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Blog the Fourth

A small victory


For those readers (do I have readers?) who are not familiar with the Daktory, it was Auckland’s cannabis club, the first ever to open in New Zealand and the only one of its kind in the world. Much loved by regular patrons and known to stoners around the world, the club opened in November 2008 and was forced to close in June 2012 due to heavy handed police action.


The consequences of the three police raids in 2012 are still being decide through the courts – ever so slowly, as is the way with courts. Some of the charges against the managers of the Daktory have been dismissed – which brings me to the victory claim.


The Daktory had a vending machine which was used to dispense bags of cannabis. It was a great feature that delighted first time visitors, who would often get their photos taken next to it.


The vending machine was seized by police during their first raid of the club, which took place in March 2012. After nearly three years of courtroom drama, the raid was ruled an illegal search and the police were forced to return the vending machine and cash that they had confiscated.


The ruling hinged on whether the police had been invited to enter the premises – as they claimed – or whether they had illegally forced their way in. As luck would have it, on the evening of the raid the club’s security door was being repaired – which meant it was not closed as normally and the cops were able to push their way in despite the protests of staff who tried to stop them.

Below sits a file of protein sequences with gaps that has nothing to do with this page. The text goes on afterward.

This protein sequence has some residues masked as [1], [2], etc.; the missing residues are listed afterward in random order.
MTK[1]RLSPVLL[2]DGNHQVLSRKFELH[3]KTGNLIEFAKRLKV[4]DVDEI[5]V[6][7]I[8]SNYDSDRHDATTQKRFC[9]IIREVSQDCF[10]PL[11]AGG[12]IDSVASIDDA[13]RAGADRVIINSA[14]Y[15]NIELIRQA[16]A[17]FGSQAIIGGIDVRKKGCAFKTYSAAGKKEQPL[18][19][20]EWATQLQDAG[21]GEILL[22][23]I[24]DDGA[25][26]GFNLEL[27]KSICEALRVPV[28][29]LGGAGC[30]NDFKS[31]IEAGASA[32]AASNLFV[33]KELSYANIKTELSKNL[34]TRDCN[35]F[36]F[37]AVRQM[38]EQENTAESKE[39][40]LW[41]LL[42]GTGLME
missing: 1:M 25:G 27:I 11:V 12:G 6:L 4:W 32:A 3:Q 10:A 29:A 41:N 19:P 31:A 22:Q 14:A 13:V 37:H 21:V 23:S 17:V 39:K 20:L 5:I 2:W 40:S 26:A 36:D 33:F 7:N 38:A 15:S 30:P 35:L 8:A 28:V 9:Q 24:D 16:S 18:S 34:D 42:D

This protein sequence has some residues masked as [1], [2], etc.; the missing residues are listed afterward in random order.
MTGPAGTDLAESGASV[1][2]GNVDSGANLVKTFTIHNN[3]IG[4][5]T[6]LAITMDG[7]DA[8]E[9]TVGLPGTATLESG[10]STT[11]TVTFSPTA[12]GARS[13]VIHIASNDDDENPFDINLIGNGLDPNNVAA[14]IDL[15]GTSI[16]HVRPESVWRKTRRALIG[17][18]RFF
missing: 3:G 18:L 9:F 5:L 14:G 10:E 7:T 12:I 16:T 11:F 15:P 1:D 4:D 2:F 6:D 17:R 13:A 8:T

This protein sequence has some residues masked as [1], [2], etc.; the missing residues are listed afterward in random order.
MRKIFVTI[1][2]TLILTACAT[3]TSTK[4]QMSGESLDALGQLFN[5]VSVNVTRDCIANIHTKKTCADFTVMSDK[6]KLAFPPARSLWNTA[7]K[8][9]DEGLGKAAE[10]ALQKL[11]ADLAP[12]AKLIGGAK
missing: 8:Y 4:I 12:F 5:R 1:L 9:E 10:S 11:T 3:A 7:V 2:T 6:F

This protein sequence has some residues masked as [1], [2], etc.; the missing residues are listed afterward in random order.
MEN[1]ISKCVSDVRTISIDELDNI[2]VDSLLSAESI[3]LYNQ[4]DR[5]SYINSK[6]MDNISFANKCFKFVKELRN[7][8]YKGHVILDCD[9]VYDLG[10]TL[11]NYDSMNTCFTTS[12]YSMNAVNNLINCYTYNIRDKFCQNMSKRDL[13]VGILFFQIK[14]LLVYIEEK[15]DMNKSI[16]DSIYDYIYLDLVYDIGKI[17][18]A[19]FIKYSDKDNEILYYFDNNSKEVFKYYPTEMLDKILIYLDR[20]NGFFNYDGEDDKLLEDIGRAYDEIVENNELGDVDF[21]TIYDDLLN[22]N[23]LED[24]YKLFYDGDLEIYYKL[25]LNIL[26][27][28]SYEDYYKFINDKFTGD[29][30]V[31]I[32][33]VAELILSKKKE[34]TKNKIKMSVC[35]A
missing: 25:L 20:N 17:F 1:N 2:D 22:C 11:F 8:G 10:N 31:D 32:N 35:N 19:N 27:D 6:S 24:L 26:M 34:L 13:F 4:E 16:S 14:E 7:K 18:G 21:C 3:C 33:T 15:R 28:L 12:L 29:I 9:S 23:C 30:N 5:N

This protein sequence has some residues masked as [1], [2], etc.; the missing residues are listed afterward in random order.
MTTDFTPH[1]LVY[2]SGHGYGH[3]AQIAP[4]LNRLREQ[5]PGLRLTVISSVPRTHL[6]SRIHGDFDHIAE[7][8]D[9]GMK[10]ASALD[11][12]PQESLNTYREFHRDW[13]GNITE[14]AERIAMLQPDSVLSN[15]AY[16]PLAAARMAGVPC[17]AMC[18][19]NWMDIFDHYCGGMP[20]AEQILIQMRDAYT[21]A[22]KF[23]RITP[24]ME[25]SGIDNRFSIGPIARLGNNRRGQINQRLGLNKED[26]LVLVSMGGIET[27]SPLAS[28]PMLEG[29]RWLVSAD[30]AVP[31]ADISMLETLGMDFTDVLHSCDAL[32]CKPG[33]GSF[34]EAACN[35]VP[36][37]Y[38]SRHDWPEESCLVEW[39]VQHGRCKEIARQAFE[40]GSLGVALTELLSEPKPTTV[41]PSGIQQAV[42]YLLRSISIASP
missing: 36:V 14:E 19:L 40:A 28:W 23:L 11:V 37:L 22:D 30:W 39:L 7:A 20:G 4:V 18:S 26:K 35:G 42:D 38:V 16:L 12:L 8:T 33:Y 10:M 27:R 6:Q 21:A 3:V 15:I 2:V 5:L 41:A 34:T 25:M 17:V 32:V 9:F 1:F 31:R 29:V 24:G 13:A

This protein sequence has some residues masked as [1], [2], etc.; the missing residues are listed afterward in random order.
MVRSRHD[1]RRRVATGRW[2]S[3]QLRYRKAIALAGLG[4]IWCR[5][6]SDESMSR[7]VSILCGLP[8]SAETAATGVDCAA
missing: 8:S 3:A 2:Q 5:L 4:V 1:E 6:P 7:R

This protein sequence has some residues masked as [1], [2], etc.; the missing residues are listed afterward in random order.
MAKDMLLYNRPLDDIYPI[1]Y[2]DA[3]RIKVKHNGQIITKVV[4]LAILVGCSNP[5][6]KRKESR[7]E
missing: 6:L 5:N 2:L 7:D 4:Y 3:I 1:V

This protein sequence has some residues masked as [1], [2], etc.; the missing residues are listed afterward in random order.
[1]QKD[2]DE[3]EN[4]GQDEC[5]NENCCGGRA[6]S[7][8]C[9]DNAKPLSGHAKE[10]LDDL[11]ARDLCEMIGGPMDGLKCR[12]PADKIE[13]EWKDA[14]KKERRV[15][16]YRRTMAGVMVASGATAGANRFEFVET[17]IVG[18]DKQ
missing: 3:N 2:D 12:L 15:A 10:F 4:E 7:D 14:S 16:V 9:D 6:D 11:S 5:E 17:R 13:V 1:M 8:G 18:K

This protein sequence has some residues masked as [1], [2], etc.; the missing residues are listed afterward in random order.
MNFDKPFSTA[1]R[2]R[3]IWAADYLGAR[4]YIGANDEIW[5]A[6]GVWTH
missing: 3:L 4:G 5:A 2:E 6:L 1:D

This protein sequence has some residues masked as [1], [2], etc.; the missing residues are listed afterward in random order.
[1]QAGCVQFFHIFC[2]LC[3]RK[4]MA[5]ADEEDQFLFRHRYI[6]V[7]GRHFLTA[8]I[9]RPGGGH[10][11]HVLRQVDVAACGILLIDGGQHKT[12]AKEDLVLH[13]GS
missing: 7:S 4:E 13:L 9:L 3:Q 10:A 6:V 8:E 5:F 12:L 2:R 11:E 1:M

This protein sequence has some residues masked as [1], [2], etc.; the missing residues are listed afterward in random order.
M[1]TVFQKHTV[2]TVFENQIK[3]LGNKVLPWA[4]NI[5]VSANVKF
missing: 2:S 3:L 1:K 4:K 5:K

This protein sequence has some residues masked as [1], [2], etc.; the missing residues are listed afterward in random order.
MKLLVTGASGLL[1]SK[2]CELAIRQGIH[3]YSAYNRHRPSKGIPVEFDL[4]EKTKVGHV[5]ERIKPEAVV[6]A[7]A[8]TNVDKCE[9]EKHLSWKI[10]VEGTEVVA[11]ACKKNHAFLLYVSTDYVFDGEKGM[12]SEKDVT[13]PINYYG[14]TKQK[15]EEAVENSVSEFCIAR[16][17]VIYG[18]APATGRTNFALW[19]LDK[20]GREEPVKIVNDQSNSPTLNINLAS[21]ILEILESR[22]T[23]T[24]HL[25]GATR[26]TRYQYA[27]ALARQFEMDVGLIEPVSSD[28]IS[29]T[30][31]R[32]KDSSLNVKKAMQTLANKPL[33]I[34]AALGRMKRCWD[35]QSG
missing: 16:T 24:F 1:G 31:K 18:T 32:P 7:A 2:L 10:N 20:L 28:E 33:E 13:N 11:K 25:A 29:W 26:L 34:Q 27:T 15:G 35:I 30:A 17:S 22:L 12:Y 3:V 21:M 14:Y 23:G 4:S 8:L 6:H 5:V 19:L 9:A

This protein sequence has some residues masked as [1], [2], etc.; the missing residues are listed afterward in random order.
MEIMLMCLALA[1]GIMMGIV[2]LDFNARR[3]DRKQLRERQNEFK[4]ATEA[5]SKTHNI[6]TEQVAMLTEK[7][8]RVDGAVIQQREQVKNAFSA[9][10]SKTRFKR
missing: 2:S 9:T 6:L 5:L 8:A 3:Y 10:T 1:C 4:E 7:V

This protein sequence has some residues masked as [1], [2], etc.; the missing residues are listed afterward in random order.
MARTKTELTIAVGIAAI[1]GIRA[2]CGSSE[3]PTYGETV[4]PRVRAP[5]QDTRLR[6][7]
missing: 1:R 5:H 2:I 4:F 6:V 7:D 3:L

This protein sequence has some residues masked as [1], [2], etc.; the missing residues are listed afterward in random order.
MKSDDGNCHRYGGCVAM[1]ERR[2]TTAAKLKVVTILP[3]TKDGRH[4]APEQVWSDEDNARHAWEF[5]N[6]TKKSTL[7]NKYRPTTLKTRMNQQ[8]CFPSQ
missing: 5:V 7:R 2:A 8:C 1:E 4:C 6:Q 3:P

After CCTV footage of the police entry was viewed in court, the judge ruled that the police entry was a trespass. The cop who led the raid, Sergeant Michael Lawes, testified under oath that he and the cops with him had been invited in, and repeated this lie even after the footage was shown.


Collecting the vending machine from the police became a TV news item as Dakta Green – founder of the Daktory – brought the famous Cannabus to pick it up from the police station where it had been held. The Cannabus, boldly painted with “Legalise Cannabis” along its sides, is known throughout New Zealand from its extensive travels around the country promoting the cause of freedom. It would have been a more prominent news item if not for the Sydney hostage drama which took place on the same day.


Dakta Green has laid a complaint of perjury against Michael “Breaker” Lawes for his lying under oath at the court hearing.  Considering how the police look after their own, it remains to be seen how enthusiastically they will prosecute this charge.


Having charges dismissed and getting property returned is a small victory in the long struggle to end cannabis prohibition. In this struggle any victory is worth celebrating. The Daktory is gone but not forgotten – one day a cannabis club will be no more remarkable than a bar that serves alcohol. I just hope I live to see it.